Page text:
Director: James Whale
Stars: Claude Rains, Gloria Stuart, William Harrigan, Henry Travers
Though often regarded as one of the great Universal-made, black-and-white horror movies, director James Whale's The Invisible Man is, at its core, a sci-fi flick, and a stellar one at that. Claude Rains stars as a scientist who discovers how to generate invisibility while conducting tests with a new, experiment drug. As he becomes drunk with power, the lab-man starts killing people and kicking creepy nursery rhymes while his face is wrapped in a cloth.
Yeah, The Invisible Man does have some horror elements, but Whale's genre classic is ultimately beaming with science fiction influence and a subversive streak of comedy. Based on a novel by sci-fi giant H.G. Wells, The Invisible Man turned heads back in '33 with its groundbreaking special effects; to achieve the illusion of invisibility, the FX team used black velvet backgrounds positioned behind a black-suited Rains, which, in some ways, was a precursor to the green screen technology that's so prevalent in today's sci-fi filmmaking.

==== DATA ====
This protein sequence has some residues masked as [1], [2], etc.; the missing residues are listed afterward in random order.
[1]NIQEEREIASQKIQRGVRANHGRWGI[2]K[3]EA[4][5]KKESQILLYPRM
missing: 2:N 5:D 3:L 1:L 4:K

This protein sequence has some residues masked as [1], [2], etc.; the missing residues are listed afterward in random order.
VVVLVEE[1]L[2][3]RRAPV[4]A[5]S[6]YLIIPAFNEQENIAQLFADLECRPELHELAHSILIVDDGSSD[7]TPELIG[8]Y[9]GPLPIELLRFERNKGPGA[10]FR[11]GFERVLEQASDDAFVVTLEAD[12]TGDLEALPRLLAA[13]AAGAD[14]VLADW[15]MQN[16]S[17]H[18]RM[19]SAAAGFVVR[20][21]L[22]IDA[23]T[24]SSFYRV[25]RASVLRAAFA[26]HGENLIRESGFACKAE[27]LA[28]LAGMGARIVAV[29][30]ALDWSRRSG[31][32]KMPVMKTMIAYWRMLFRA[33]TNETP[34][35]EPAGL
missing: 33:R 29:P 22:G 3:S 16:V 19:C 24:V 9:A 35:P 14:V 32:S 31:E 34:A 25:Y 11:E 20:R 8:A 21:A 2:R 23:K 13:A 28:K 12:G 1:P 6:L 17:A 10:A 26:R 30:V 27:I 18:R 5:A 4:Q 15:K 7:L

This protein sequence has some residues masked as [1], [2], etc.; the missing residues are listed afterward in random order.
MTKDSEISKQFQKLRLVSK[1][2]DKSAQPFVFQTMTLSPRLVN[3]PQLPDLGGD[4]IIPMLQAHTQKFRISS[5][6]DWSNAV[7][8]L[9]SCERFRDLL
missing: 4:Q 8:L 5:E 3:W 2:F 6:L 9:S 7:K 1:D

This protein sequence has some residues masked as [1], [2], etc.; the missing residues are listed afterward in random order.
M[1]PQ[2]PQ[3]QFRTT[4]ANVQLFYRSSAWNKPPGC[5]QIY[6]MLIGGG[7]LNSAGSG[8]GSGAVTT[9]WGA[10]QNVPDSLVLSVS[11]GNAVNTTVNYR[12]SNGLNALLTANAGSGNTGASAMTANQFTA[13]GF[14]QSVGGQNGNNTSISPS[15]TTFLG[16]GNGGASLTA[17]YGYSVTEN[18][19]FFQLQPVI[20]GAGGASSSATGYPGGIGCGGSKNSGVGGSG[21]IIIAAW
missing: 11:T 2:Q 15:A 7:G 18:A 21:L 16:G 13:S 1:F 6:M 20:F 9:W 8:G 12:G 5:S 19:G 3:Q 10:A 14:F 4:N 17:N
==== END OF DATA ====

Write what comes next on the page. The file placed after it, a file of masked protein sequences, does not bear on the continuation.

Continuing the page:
The film's real draw, though, remains Rains, who owns the proceedings with his maniacal voice acting. Both funny and disturbing, his performance places The Invisible Man within the upper echelon of sci-fi's greatest villains. He's also one of the most self-restrained-how Mr. Invisible doesn't use his abilities to enter a women's changing room at any point in the movie is beyond us.